Luatos ESP32-C3 Core Board – CH343 USB UART
The LuatOS ESP32-C3 core board is a type of development board based on the ESP32-C3 chip, which is a highly integrated Wi-Fi and Bluetooth system-on-chip (SoC) designed for low-power Internet of Things (IoT) applications.
The LuatOS ESP32-C3 core board is designed to help developers prototype and develop their IoT projects quickly and easily. It includes a variety of hardware features, such as a USB Type-C and CH343 USB-UART for power and programming.
The board is also equipped with LuatOS, which is an open-source operating system that provides a high-level API for developers to interact with the board’s hardware and peripherals. LuatOS is based on the Lua programming language, which is known for its simplicity and ease of use, making it a popular choice among developers.
Overall, the LuatOS ESP32-C3 core board Development Board is a powerful and versatile development tool that enables developers to quickly prototype and develop their IoT projects using the ESP32-C3 chip and LuatOS operating system.
- Based on the ESP32-C3 WIFI & Bluetooth LE RISC-V Single-Core CPU
- Type-C USB
- Castellated pads
- 4MB Flash
- Clock speed: 160 Mhz
- 15x Digital IO
- ADC(5 channel, 12-bit), I2C, SPI, UARTx2
- Size: 21mm x 51mm
- Default firmware: LuatOS
- 2 red status LEDs
There are 2 versions of this board, differing in the inclusion of a CH343 UART to USB component. This board definition targets the version with the CH343 which connects to the USB-C connector.
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This is the latest development release of CircuitPython that will work with the Luatos ESP32-C3 Core Board – CH343 USB UART.
Alpha development releases are early releases. They are unfinished, are likely to have bugs, and the features they provide may change. Beta releases may have some bugs and unfinished features, but should be suitable for many uses. A Release Candidate (rc) release is considered done and will become the next stable release, assuming no further issues are found.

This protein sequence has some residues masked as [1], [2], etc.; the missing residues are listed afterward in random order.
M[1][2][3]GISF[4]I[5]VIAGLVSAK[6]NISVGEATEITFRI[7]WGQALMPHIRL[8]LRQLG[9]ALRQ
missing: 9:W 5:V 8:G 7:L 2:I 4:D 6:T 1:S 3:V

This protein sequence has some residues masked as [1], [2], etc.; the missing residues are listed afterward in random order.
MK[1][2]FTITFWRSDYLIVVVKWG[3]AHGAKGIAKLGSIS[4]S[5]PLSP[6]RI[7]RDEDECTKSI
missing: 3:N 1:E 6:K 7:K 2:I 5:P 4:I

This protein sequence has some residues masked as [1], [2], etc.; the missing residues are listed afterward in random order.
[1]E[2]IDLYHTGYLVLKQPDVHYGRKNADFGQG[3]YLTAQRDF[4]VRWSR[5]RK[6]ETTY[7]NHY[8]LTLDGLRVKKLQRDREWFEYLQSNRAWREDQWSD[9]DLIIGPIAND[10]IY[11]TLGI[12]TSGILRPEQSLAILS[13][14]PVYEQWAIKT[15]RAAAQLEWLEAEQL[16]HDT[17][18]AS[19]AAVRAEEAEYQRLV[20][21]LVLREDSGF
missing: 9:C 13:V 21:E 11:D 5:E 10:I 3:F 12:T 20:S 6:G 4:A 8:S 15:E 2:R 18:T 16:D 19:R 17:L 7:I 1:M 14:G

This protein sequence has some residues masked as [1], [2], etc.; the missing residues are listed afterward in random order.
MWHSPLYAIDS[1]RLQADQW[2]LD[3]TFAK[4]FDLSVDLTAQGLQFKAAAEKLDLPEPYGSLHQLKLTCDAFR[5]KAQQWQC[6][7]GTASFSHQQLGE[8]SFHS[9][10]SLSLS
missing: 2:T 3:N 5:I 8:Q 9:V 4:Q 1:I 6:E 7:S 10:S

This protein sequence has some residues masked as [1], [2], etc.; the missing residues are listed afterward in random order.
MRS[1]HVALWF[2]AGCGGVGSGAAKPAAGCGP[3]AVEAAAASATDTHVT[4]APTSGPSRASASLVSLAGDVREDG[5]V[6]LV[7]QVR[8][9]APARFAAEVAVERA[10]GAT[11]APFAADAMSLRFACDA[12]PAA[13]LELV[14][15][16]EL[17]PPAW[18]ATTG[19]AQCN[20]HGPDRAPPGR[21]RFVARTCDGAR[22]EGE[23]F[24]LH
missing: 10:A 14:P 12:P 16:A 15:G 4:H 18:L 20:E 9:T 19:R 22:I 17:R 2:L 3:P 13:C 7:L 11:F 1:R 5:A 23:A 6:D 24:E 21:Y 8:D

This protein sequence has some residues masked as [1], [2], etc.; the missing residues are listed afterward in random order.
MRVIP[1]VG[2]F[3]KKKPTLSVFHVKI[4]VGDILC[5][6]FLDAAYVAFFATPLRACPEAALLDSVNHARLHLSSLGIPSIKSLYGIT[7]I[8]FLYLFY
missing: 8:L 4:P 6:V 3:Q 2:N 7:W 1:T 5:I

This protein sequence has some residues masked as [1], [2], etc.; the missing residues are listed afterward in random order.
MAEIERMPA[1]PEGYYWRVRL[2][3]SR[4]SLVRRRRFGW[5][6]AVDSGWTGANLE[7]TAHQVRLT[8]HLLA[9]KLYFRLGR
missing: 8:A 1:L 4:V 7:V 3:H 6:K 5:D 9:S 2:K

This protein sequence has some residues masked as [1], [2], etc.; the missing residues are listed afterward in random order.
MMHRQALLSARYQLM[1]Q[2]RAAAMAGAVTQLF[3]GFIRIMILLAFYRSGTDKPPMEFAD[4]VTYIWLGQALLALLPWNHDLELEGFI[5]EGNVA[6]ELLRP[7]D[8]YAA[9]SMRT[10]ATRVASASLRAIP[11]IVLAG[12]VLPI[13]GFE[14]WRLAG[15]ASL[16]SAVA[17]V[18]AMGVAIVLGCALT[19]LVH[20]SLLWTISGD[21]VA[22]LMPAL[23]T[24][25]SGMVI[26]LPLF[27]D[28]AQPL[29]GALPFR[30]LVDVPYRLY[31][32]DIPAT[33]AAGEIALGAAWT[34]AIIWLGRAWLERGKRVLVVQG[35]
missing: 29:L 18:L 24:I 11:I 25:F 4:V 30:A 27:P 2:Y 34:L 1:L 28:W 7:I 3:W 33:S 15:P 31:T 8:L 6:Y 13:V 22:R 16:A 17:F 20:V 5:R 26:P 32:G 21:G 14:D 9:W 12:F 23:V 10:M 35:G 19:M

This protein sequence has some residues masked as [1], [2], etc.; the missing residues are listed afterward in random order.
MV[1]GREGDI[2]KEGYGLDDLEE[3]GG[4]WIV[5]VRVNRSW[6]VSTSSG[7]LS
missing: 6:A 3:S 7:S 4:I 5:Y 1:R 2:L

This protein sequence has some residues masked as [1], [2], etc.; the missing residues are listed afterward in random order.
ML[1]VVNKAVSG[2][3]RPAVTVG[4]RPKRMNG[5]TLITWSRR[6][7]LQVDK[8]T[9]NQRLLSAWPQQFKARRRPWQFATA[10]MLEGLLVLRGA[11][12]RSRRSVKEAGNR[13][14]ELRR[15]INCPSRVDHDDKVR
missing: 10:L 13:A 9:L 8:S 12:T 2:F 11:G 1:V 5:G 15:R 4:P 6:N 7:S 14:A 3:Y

Please try alpha, beta, and rc releases if you are able. Your testing is invaluable: it helps us uncover and find issues quickly.
Built-in modules available: _asyncio, _pixelmap, adafruit_bus_device, adafruit_pixelbuf, aesio, analogbufio, analogio, array, atexit, binascii, bitbangio, bitmaptools, board, builtins, builtins.pow3, busdisplay, busio, busio.SPI, busio.UART, canio, collections, digitalio, displayio, dualbank, epaperdisplay, errno, espidf, espnow, fontio, fourwire, framebufferio, getpass, hashlib, i2cdisplaybus, i2ctarget, io, ipaddress, json, keypad, keypad.KeyMatrix, keypad.Keys, keypad.ShiftRegisterKeys, locale, math, mdns, microcontroller, msgpack, neopixel_write, nvm, onewireio, os, os.getenv, ps2io, pulseio, pwmio, rainbowio, random, re, rgbmatrix, rtc, sdcardio, select, sharpdisplay, socketpool, ssl, storage, struct, supervisor, sys, terminalio, time, touchio, traceback, ulab, vectorio, warnings, watchdog, wifi, zlib
Every time we commit new code to CircuitPython we automatically build binaries for each board and language. The binaries are stored on Amazon S3, organized by board, and then by language. These releases are even newer than the development release listed above. Try them if you want the absolute latest and are feeling daring or want to see if a problem has been fixed.
Previous Versions of CircuitPython
All previous releases of CircuitPython are available for download from Amazon S3 through the button below. For very old releases, look in the OLD/ folder for each board. Release notes for each release are available at GitHub button below.
Older releases are useful for testing if you something appears to be broken in a newer release but used to work, or if you have older code that depends on features only available in an older release. Otherwise we recommend using the latest stable release.